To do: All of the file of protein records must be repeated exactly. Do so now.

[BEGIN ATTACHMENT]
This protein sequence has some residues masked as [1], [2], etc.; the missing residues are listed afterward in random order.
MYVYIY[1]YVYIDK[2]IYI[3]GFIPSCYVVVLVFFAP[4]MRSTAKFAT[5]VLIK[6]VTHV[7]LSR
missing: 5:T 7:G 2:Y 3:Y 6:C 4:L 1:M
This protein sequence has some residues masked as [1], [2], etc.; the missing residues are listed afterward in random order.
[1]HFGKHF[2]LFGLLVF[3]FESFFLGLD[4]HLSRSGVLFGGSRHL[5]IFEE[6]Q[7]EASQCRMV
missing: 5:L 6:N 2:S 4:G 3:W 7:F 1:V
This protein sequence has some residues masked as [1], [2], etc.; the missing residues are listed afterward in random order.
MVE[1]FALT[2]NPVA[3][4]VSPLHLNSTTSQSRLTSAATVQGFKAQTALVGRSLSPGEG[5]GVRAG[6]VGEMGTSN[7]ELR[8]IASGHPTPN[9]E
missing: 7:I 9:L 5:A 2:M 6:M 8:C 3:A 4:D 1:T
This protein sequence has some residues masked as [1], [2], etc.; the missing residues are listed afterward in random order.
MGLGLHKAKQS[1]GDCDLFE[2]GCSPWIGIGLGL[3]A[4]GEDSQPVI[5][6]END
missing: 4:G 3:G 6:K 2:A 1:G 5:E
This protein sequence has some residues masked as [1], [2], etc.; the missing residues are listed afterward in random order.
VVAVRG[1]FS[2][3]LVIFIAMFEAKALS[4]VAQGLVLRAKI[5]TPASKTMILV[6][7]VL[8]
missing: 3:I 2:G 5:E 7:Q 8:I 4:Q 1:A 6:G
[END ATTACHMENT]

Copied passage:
This protein sequence has some residues masked as [1], [2], etc.; the missing residues are listed afterward in random order.
MYVYIY[1]YVYIDK[2]IYI[3]GFIPSCYVVVLVFFAP[4]MRSTAKFAT[5]VLIK[6]VTHV[7]LSR
missing: 5:T 7:G 2:Y 3:Y 6:C 4:L 1:M
This protein sequence has some residues masked as [1], [2], etc.; the missing residues are listed afterward in random order.
[1]HFGKHF[2]LFGLLVF[3]FESFFLGLD[4]HLSRSGVLFGGSRHL[5]IFEE[6]Q[7]EASQCRMV
missing: 5:L 6:N 2:S 4:G 3:W 7:F 1:V
This protein sequence has some residues masked as [1], [2], etc.; the missing residues are listed afterward in random order.
MVE[1]FALT[2]NPVA[3][4]VSPLHLNSTTSQSRLTSAATVQGFKAQTALVGRSLSPGEG[5]GVRAG[6]VGEMGTSN[7]ELR[8]IASGHPTPN[9]E
missing: 7:I 9:L 5:A 2:M 6:M 8:C 3:A 4:D 1:T
This protein sequence has some residues masked as [1], [2], etc.; the missing residues are listed afterward in random order.
MGLGLHKAKQS[1]GDCDLFE[2]GCSPWIGIGLGL[3]A[4]GEDSQPVI[5][6]END
missing: 4:G 3:G 6:K 2:A 1:G 5:E
This protein sequence has some residues masked as [1], [2], etc.; the missing residues are listed afterward in random order.
VVAVRG[1]FS[2][3]LVIFIAMFEAKALS[4]VAQGLVLRAKI[5]TPASKTMILV[6][7]VL[8]
missing: 3:I 2:G 5:E 7:Q 8:I 4:Q 1:A 6:G